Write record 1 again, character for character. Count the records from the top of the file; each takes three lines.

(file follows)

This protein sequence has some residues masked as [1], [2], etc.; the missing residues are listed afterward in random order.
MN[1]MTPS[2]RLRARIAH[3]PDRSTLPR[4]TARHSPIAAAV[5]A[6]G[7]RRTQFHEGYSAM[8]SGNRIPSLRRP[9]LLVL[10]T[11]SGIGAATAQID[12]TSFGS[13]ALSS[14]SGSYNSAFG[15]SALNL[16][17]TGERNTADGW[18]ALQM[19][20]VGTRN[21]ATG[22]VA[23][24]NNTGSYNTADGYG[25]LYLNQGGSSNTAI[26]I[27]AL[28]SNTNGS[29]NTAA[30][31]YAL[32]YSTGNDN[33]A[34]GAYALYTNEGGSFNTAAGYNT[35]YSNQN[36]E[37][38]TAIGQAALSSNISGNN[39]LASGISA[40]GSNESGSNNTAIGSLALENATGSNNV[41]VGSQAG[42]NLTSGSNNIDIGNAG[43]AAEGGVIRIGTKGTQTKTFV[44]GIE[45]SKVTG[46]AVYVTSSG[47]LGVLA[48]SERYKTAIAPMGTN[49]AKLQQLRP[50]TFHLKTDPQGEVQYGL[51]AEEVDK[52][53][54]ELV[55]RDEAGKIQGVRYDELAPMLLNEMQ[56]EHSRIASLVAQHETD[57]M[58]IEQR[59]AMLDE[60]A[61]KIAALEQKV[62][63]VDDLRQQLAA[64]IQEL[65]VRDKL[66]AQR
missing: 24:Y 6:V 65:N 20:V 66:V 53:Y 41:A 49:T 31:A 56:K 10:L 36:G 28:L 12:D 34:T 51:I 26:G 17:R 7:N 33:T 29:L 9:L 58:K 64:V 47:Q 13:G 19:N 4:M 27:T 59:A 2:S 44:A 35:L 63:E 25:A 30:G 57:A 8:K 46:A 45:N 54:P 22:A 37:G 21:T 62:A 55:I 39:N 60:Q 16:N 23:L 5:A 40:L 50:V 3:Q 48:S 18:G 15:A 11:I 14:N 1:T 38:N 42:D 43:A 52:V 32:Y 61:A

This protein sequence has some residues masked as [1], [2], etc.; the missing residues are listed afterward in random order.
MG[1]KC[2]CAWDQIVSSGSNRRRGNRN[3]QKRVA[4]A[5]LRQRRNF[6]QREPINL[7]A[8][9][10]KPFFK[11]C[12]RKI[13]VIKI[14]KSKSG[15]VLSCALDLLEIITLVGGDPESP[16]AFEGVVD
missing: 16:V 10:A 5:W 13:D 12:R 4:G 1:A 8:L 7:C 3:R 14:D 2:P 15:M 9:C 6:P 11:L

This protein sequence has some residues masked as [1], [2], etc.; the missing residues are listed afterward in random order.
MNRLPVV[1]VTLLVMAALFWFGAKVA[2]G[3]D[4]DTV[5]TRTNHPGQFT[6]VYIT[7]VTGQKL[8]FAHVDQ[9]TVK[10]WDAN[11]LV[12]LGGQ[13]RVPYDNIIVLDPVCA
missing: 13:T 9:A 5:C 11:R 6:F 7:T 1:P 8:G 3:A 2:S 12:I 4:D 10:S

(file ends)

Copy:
This protein sequence has some residues masked as [1], [2], etc.; the missing residues are listed afterward in random order.
MN[1]MTPS[2]RLRARIAH[3]PDRSTLPR[4]TARHSPIAAAV[5]A[6]G[7]RRTQFHEGYSAM[8]SGNRIPSLRRP[9]LLVL[10]T[11]SGIGAATAQID[12]TSFGS[13]ALSS[14]SGSYNSAFG[15]SALNL[16][17]TGERNTADGW[18]ALQM[19][20]VGTRN[21]ATG[22]VA[23][24]NNTGSYNTADGYG[25]LYLNQGGSSNTAI[26]I[27]AL[28]SNTNGS[29]NTAA[30][31]YAL[32]YSTGNDN[33]A[34]GAYALYTNEGGSFNTAAGYNT[35]YSNQN[36]E[37][38]TAIGQAALSSNISGNN[39]LASGISA[40]GSNESGSNNTAIGSLALENATGSNNV[41]VGSQAG[42]NLTSGSNNIDIGNAG[43]AAEGGVIRIGTKGTQTKTFV[44]GIE[45]SKVTG[46]AVYVTSSG[47]LGVLA[48]SERYKTAIAPMGTN[49]AKLQQLRP[50]TFHLKTDPQGEVQYGL[51]AEEVDK[52][53][54]ELV[55]RDEAGKIQGVRYDELAPMLLNEMQ[56]EHSRIASLVAQHETD[57]M[58]IEQR[59]AMLDE[60]A[61]KIAALEQKV[62][63]VDDLRQQLAA[64]IQEL[65]VRDKL[66]AQR
missing: 24:Y 6:V 65:N 20:V 66:V 53:Y 41:A 49:T 31:A 56:K 10:L 36:G 28:L 12:D 34:T 51:I 26:G 17:R 7:N 33:T 29:L 9:L 58:K 64:V 47:Q 13:G 19:N 4:M 27:T 59:A 2:S 44:A 35:L 63:E 25:A 30:G 57:A 8:K 46:A 45:N 54:P 22:A 37:G 21:T 62:A 55:I 39:N 60:Q 16:N 23:L 5:A 40:L 50:V 3:Q 48:S 18:G 15:A 11:I 14:N 1:T 38:N 42:D 43:A 52:V 32:Y 61:A